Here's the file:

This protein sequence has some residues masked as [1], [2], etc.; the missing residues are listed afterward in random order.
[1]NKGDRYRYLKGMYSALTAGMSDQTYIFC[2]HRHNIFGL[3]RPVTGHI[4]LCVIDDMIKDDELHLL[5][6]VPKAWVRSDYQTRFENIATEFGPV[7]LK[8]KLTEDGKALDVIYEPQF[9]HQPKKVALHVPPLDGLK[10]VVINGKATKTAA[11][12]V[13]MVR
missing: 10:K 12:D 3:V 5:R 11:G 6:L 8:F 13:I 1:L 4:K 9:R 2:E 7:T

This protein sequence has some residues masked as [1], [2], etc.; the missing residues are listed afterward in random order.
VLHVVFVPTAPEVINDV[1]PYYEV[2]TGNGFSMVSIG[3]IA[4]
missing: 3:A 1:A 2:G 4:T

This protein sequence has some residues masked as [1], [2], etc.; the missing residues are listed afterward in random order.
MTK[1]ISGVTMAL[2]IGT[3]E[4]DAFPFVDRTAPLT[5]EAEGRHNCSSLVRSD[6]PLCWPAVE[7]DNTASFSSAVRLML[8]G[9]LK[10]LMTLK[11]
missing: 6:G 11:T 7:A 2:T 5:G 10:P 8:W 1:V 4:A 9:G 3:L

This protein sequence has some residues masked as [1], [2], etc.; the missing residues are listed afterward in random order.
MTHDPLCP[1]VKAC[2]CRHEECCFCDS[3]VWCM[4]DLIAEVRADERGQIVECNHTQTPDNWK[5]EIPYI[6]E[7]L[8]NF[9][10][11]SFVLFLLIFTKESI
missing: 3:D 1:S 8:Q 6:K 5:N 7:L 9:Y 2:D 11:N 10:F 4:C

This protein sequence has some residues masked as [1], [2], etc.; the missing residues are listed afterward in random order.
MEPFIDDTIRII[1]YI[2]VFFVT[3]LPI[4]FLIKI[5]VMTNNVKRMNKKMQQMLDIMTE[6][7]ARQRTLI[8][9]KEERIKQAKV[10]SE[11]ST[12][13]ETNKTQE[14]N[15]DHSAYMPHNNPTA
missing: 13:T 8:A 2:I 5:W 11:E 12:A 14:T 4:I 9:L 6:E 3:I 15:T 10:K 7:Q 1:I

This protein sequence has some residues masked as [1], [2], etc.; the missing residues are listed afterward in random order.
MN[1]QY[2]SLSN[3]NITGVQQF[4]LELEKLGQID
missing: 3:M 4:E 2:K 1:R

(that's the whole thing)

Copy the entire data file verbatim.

This protein sequence has some residues masked as [1], [2], etc.; the missing residues are listed afterward in random order.
[1]NKGDRYRYLKGMYSALTAGMSDQTYIFC[2]HRHNIFGL[3]RPVTGHI[4]LCVIDDMIKDDELHLL[5][6]VPKAWVRSDYQTRFENIATEFGPV[7]LK[8]KLTEDGKALDVIYEPQF[9]HQPKKVALHVPPLDGLK[10]VVINGKATKTAA[11][12]V[13]MVR
missing: 10:K 12:D 3:V 5:R 11:G 6:L 8:F 13:I 1:L 4:K 9:R 2:E 7:T

This protein sequence has some residues masked as [1], [2], etc.; the missing residues are listed afterward in random order.
VLHVVFVPTAPEVINDV[1]PYYEV[2]TGNGFSMVSIG[3]IA[4]
missing: 3:A 1:A 2:G 4:T

This protein sequence has some residues masked as [1], [2], etc.; the missing residues are listed afterward in random order.
MTK[1]ISGVTMAL[2]IGT[3]E[4]DAFPFVDRTAPLT[5]EAEGRHNCSSLVRSD[6]PLCWPAVE[7]DNTASFSSAVRLML[8]G[9]LK[10]LMTLK[11]
missing: 6:G 11:T 7:A 2:T 5:G 10:P 8:W 1:V 4:A 9:G 3:L

This protein sequence has some residues masked as [1], [2], etc.; the missing residues are listed afterward in random order.
MTHDPLCP[1]VKAC[2]CRHEECCFCDS[3]VWCM[4]DLIAEVRADERGQIVECNHTQTPDNWK[5]EIPYI[6]E[7]L[8]NF[9][10][11]SFVLFLLIFTKESI
missing: 3:D 1:S 8:Q 6:K 5:N 7:L 9:Y 2:D 11:N 10:F 4:C

This protein sequence has some residues masked as [1], [2], etc.; the missing residues are listed afterward in random order.
MEPFIDDTIRII[1]YI[2]VFFVT[3]LPI[4]FLIKI[5]VMTNNVKRMNKKMQQMLDIMTE[6][7]ARQRTLI[8][9]KEERIKQAKV[10]SE[11]ST[12][13]ETNKTQE[14]N[15]DHSAYMPHNNPTA
missing: 13:T 8:A 2:I 5:W 11:E 12:A 14:T 4:I 9:L 6:E 3:I 15:T 10:K 7:Q 1:I

This protein sequence has some residues masked as [1], [2], etc.; the missing residues are listed afterward in random order.
MN[1]QY[2]SLSN[3]NITGVQQF[4]LELEKLGQID
missing: 3:M 4:E 2:K 1:R